How Hitler Escaped Death 42 Times with Minor Injuries
On 30th April 1945, Adolf Hitler along with his wife Eva Braun died by suicide. Soon after his death, Berlin fell apart and surrendered on May 2, which ultimately led to the end of World War II (after Japan surrendered).
But did you know, World War II would have ended long before if any of the attempts on Hitler’s life were successful? Even before he assumed the role of Chancellor, no. of attempts to assassinate him took place, but none of them turned successful.
Whether you call it luck or Satan was protecting Hitler himself, the German dictator escaped 42 known attempts on his life. And to the most surprising fact, each of the attempts involved the citizens of the German Reich, except a few.
While it’s not possible to talk about all of the attempts, we’ll discuss the top 10 failed assassination attempts that almost got Hitler killed.
10. February 9, 1932 (Berlin)
The first known attempt on Hitler took place on February 9, 1932, by Ludwig Assner, a Nazi turned communist. He was a German politician and a member of the Bavarian State Parliament.
Assner considered Hitler to be a madman and claimed he would lead Germany into misery. So he, Ludwig Assner, must kill Hitler to prevent this from happening.
To fulfill his plan, Assner sent a poisoned letter to Hitler from France, but Hitler was warned of the plot by an acquaintance of Assner. The poisoned letter was soon intercepted. In his second attempt in 1933, Assner was caught with a loaded handgun and was immediately arrested. Perhaps, he was executed later by the Gestapo.
9. December 20, 1936 (Nuremberg)
Helmut Hirsch, a young German Jew and a member of the Black Front, was plotting to kill Hitler. The Black Front assigned Hirsch to plant explosives, that was filled in suitcases, at Nazi party headquarters in Nuremberg.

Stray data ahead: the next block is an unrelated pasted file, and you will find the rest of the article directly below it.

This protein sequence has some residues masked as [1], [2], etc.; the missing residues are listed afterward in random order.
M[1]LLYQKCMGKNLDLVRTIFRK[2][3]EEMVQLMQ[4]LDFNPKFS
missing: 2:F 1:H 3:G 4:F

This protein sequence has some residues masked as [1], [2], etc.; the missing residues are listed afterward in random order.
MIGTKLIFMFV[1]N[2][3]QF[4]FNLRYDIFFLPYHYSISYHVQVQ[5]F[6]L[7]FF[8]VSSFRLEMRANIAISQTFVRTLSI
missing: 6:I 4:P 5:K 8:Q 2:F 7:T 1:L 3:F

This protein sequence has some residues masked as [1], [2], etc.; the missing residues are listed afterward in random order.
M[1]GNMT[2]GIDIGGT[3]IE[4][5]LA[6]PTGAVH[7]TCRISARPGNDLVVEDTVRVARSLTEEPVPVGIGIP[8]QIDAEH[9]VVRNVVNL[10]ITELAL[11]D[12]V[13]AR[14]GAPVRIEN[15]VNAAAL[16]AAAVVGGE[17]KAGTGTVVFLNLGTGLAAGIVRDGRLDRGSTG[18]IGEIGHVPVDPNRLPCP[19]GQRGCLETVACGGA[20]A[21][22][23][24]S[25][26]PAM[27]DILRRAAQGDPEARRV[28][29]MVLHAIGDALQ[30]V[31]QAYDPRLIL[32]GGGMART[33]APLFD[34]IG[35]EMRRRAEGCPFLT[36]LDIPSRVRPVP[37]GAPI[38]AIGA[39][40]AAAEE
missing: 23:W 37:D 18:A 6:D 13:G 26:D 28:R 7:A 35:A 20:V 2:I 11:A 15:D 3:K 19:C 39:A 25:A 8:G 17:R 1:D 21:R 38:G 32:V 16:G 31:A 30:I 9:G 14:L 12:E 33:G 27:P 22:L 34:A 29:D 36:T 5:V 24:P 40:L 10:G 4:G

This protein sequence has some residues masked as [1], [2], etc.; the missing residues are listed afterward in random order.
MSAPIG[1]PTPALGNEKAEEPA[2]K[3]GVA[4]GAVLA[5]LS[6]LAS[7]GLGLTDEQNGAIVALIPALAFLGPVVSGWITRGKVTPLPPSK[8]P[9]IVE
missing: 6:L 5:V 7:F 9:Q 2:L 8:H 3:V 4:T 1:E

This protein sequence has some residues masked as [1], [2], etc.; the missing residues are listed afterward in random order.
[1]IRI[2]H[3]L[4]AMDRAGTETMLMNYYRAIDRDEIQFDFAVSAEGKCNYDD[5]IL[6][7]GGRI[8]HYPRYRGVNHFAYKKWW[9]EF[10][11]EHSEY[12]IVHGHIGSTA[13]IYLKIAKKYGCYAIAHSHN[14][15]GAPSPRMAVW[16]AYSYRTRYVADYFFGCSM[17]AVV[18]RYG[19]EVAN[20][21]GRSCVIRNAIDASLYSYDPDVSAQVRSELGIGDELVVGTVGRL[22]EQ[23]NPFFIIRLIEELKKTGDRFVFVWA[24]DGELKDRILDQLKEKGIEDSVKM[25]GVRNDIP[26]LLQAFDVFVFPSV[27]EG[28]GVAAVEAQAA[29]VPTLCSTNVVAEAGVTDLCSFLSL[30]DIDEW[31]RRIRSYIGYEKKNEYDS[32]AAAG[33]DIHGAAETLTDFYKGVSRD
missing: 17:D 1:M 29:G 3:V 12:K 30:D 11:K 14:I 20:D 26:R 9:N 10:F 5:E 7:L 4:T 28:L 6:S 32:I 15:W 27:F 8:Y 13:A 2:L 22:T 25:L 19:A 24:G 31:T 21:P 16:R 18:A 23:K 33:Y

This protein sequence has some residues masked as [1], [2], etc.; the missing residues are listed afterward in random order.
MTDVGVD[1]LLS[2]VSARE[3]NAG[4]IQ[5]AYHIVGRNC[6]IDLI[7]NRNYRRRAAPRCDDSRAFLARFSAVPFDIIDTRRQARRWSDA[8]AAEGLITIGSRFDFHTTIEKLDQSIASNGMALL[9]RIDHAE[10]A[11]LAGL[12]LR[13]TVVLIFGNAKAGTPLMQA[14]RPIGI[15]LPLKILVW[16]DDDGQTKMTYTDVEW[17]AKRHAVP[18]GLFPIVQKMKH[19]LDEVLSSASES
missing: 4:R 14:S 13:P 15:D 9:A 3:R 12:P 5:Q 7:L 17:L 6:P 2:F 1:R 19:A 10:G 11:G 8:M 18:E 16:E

On Dec 20, 1965, Hirsch arrived at the Hotel Pelikan after his friend failed to meet him as planned. The next day early morning, the agents of the Gestapo arrested him and interrogated him. Soon they moved him to Berlin’s Plotzensee Prison.
During the trial, it was found that there was a double agent in the Black Front who revealed the plot to the Gestapo, which arrested Hirsch, put him on trial, and later executed him by decapitation in 1937. He was only 21 when he died.
8. September 28, 1938 (Berlin)
General Major Hans Oster and Major Helmuth Groscurth of the Abwehr organized a plot to overthrow Hitler if he declared war on Czechoslovakia. Other people such as Ludwig Beck, Wilhelm Adam, Walther von Brauchitsch, Franz Halder, Wilhelm Canaris, and Erwin Von Witzleben were also part of the conspiracy.
The conspirators were against the Nazi regime, which was leading the country to a war it was not ready for. They intended to overthrow Hitler and his regime by forcing into the Reich Chancellery with the help of forces loyal to them and taking control of the government. The forces would soon either arrest or assassinate Hitler and restore the Monarchy under Prince Wilhelm of Prussia, the grandson of Wilhelm II.
Unfortunately, when Hitler invaded Czechoslovakia, Britain and France agreed to the annexation and even conceded the strategic areas of Czechoslovakia to him. The plot soon lost its base when Poland invaded Czechoslovakia on October 1, 1938.
It neutralized any possibilities of war and made Hitler “the greatest statesman of all times” in the eyes of the German people. The plot to assassinate Hitler eventually failed.
7. November 9, 1938 (Munich)
Maurice Bavaud was a Swiss Theology student who planned to shoot Hitler during the parade held every year in Munich for the anniversary of Beer Hall Putsch.
Bavaud traveled to Berlin with a semi-automatic pistol he had purchased in Basel. He posed as a Swiss reporter and gained a seat on the reviewing stand where he could shoot Hitler as he passed during the parade. However, Hitler turned out to be marching with other Nazi leaders whom Bavaud didn’t intend to kill and dropped the plan.
In his second attempt, Bavaud purchased expensive stationery and traveled to Berchtesgaden, believing that Hitler had returned there. He had also forged a letter of introduction in the name of Pierre Taittinger, a French nationalist. But Hitler was still in Munich when Bavaud arrived. He soon returned to Munich but found that Hitler was preparing to leave for Berchtesgaden.